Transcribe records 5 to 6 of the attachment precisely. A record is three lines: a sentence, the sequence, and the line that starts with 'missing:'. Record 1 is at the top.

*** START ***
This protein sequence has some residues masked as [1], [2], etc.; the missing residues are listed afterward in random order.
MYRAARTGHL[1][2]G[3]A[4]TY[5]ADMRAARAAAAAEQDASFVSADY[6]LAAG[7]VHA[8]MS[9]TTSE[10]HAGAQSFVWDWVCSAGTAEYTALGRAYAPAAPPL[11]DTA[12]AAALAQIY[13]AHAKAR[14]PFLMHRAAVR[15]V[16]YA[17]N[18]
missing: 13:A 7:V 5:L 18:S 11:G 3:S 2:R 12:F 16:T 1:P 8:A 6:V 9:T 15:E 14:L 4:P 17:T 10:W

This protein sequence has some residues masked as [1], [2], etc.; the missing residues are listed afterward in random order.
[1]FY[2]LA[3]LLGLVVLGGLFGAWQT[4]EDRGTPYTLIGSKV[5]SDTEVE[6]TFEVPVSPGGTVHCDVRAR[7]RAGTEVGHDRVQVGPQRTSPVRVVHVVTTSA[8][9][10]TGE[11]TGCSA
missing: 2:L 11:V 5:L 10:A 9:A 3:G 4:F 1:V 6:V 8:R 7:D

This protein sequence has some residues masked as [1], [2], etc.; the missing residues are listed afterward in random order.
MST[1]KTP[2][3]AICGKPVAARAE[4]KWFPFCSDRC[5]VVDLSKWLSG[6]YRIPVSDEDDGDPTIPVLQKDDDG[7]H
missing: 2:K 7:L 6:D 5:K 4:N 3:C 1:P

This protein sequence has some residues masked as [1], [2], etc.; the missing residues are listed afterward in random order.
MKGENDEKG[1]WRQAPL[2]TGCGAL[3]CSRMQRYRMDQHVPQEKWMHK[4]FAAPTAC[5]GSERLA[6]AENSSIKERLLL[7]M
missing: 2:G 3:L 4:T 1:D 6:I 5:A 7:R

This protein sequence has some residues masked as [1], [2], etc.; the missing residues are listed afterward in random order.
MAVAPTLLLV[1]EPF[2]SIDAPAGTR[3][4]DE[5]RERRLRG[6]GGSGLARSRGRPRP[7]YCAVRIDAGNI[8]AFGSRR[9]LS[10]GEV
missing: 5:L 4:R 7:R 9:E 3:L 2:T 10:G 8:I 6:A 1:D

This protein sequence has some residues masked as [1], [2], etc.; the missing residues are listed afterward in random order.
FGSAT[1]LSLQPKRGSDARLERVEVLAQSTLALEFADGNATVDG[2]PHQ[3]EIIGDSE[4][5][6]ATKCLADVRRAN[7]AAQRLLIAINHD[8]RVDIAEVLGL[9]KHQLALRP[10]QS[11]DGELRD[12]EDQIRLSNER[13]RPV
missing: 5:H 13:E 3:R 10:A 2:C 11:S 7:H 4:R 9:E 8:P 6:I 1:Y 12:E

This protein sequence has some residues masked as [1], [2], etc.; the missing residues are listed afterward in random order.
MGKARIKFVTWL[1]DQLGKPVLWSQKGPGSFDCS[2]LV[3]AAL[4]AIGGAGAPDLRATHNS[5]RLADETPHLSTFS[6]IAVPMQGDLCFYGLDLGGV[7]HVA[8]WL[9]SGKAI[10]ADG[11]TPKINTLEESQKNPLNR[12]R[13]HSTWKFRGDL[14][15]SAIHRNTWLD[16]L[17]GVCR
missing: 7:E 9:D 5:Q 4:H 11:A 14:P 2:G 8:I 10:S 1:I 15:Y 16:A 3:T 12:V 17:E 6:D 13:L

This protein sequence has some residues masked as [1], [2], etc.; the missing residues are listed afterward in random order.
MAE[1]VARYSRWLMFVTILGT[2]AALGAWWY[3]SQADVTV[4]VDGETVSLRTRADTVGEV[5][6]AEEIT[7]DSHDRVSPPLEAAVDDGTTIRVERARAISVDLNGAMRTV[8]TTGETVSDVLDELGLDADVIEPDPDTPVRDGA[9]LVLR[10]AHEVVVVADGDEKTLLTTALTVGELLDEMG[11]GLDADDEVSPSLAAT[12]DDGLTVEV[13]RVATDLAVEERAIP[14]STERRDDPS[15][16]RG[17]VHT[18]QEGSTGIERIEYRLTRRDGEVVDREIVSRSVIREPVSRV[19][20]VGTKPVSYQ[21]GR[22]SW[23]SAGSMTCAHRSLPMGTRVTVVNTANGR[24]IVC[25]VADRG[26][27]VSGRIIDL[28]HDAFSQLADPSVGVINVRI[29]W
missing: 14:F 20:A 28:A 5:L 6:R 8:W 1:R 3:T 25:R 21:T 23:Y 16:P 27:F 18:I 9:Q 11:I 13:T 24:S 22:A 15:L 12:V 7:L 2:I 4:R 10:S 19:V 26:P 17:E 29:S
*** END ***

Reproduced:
This protein sequence has some residues masked as [1], [2], etc.; the missing residues are listed afterward in random order.
MAVAPTLLLV[1]EPF[2]SIDAPAGTR[3][4]DE[5]RERRLRG[6]GGSGLARSRGRPRP[7]YCAVRIDAGNI[8]AFGSRR[9]LS[10]GEV
missing: 5:L 4:R 7:R 9:E 3:L 2:T 10:G 8:I 6:A 1:D

This protein sequence has some residues masked as [1], [2], etc.; the missing residues are listed afterward in random order.
FGSAT[1]LSLQPKRGSDARLERVEVLAQSTLALEFADGNATVDG[2]PHQ[3]EIIGDSE[4][5][6]ATKCLADVRRAN[7]AAQRLLIAINHD[8]RVDIAEVLGL[9]KHQLALRP[10]QS[11]DGELRD[12]EDQIRLSNER[13]RPV
missing: 5:H 13:E 3:R 10:A 2:C 11:S 7:H 4:R 9:E 8:P 6:I 1:Y 12:E